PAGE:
Windows Phone Revamp Motivated by iPhone, Microsoft Exec Admits

The Microsoft executive responsible the software design of its Windows Phone OS, admitted in a recent interview published by The New York Times, that the mobile operating system was redeveloped as a direct response to Apple's iPhone.

Accused of not being creative enough with its devices, Microsoft looked to rival Apple for inspiration. The spark of revelation came as soon as Apple introduced the original iPhone to the market in 2007. At the time, Microsoft realised they couldn't compete with such a simple, elegant design.

Ridiculed by the late Steve Jobs for not bringing "much culture" to their products and facing the market's disappointment after a long list of unsuccessful new products, Microsoft took a while to rethink its strategy.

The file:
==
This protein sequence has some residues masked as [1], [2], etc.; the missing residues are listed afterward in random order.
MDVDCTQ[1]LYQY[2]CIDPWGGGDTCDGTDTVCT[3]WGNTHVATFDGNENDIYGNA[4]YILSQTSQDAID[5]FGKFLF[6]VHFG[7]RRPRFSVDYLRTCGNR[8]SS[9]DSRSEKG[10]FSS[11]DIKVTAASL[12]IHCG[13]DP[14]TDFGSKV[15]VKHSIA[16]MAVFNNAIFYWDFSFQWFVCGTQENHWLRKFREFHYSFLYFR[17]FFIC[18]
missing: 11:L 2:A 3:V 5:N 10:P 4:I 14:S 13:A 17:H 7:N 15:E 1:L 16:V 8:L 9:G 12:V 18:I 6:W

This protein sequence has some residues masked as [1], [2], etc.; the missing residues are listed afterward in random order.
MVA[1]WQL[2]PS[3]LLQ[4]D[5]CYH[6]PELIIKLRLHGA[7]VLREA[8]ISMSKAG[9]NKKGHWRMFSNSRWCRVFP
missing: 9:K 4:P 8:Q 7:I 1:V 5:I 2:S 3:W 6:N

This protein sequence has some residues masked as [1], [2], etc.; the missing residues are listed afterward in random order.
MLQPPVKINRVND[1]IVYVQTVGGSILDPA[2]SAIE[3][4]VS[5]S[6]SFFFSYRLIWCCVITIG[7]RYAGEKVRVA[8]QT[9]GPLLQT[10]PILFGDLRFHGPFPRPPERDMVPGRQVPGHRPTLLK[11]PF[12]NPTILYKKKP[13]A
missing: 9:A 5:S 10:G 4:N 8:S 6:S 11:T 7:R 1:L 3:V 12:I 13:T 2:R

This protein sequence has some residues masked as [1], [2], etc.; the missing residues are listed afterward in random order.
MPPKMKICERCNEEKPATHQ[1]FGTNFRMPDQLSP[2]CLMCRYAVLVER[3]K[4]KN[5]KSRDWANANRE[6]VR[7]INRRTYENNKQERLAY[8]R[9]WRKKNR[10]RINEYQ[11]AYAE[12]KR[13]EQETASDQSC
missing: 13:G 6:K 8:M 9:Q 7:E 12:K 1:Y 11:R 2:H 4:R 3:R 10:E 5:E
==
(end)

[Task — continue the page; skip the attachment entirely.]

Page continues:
Joe Belfiore, who is the manager of the Windows Phone program, described the strong motivation behind the now highly praised Windows Phone. "Apple created a sea change in the industry in terms of the kinds of things they did that were unique and highly appealing to consumers (...). We wanted to respond with something that would be competitive, but not the same."

In early 2009, the first prototypes of Windows Phone were almost ready for testing. Focused on clarity, simplicity, with clean typography and significant software improvements the new mobile OS came closer to what we know today.

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